) will give you the size of the resulting buffer being passed to and from the device. ze_tracer also allows you to dump all the Level Zero device-side activities (including memory transfers) in Device Timeline mode. For each activity one can get append (to command list), submit (to queue), start and end times.
If you are using OpenCL as your backend, setting the
CallLogging
,
CallLoggingElapsedTime
, and
ChromeCallLogging
flags when using the Intercept Layer for OpenCL Applications should give you similar information.

Total Transfer Time

Comparing total data transfer time to kernel execution time can be important for determining whether it is profitable to offload a computation to a connected device.
If you have an OpenMP offload program, setting
LIBOMPTARGET_PLUGIN_PROFILE=T[,usec]
explicitly reports the amount of time required to build ("DataAlloc"), read ("DataRead"), and write data ("DataWrite") to the offload device (although only in aggregate).
Data transfer times can be more difficult to determine if you have a DPC++ program.
  • If Level Zero is your backend, you can derive total data transfer time from the Device Timing and Device Timeline returned by ze_tracer.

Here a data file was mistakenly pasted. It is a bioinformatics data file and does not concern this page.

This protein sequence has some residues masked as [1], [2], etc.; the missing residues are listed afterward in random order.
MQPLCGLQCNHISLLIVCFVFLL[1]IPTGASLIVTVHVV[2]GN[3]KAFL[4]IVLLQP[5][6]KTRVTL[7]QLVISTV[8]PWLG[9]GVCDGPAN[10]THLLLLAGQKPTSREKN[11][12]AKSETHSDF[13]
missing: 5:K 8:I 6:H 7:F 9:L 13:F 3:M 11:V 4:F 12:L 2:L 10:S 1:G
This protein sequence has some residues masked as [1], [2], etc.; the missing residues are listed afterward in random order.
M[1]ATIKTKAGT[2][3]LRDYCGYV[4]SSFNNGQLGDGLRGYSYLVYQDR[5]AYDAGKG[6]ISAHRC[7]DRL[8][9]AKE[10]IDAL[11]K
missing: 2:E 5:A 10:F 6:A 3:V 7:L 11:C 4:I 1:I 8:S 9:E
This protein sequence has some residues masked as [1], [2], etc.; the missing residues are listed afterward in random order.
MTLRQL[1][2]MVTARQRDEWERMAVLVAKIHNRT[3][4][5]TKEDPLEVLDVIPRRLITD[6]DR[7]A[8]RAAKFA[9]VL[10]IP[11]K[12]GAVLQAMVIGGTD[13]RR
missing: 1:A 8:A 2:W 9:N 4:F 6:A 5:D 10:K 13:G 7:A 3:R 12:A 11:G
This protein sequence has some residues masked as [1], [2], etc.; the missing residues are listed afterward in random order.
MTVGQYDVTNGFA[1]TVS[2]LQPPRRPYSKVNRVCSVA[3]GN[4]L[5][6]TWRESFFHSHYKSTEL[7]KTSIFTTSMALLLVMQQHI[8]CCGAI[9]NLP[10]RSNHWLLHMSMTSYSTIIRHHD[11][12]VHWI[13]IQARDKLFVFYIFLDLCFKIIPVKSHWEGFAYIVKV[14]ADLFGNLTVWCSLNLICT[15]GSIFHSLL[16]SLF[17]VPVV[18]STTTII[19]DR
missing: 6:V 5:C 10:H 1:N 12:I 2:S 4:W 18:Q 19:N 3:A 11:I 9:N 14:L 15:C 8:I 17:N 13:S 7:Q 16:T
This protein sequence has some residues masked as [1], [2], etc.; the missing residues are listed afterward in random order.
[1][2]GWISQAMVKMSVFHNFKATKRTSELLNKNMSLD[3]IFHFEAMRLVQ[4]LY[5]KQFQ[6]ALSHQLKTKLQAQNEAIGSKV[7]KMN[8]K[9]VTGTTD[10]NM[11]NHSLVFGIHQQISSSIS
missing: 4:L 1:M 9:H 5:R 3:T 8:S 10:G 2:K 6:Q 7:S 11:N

• If OpenCL is your backend, you may be able to derive the information by setting the
    BuildLogging
    ,
    KernelInfoLogging
    ,
    CallLogging
    ,
    CallLoggingElapsedTime
    ,
    KernelInfoLogging
    ,
    HostPerformanceTiming
    ,
    HostPerformanceTimeLogging
    ,
    ChromeCallLogging
    , or
    CallLoggingElapsedTime
    flags when using the Intercept Layer for OpenCL Applications.

Kernel Execution Time

If you have an OpenMP offload program, setting
LIBOMPTARGET_PLUGIN_PROFILE=T[,usec]
explicitly reports the total execution time of every offloaded kernel ("Kernel#...").
For DPC++ offload programs:
  • If Level Zero is your backend, the Device Timing mode of ze_tracer will give you the device-side execution time for every kernel.
  • If OpenCL is your backend, you may be able to derive the information by setting the
    CallLoggingElapsedTime
    ,
    DevicePerformanceTiming
    ,
    DevicePerformanceTimeKernelInfoTracking
    ,
    DevicePerformanceTimeLWSTracking
    ,
    DevicePerformanceTimeGWSTracking
    ,
    ChromePerformanceTiming
    ,
    ChromePerformanceTimingInStages
    flags when using the Intercept Layer for OpenCL Applications.

When Device Kernels are Called and Threads are Created

On occasion, offload kernels are created and transferred to the device a long time before they actually start executing (usually only after all data required by the kernel has also been transferred, along with control).
You can set a breakpoint in a device kernel using the Intel® Distribution for GDB*. From there, you can query kernel arguments, monitor thread creation and destruction, list the current threads and their current positions in the code (using "info thread"), and so on.

Product and Performance Information

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Performance varies by use, configuration and other factors. Learn more at www.Intel.com/PerformanceIndex.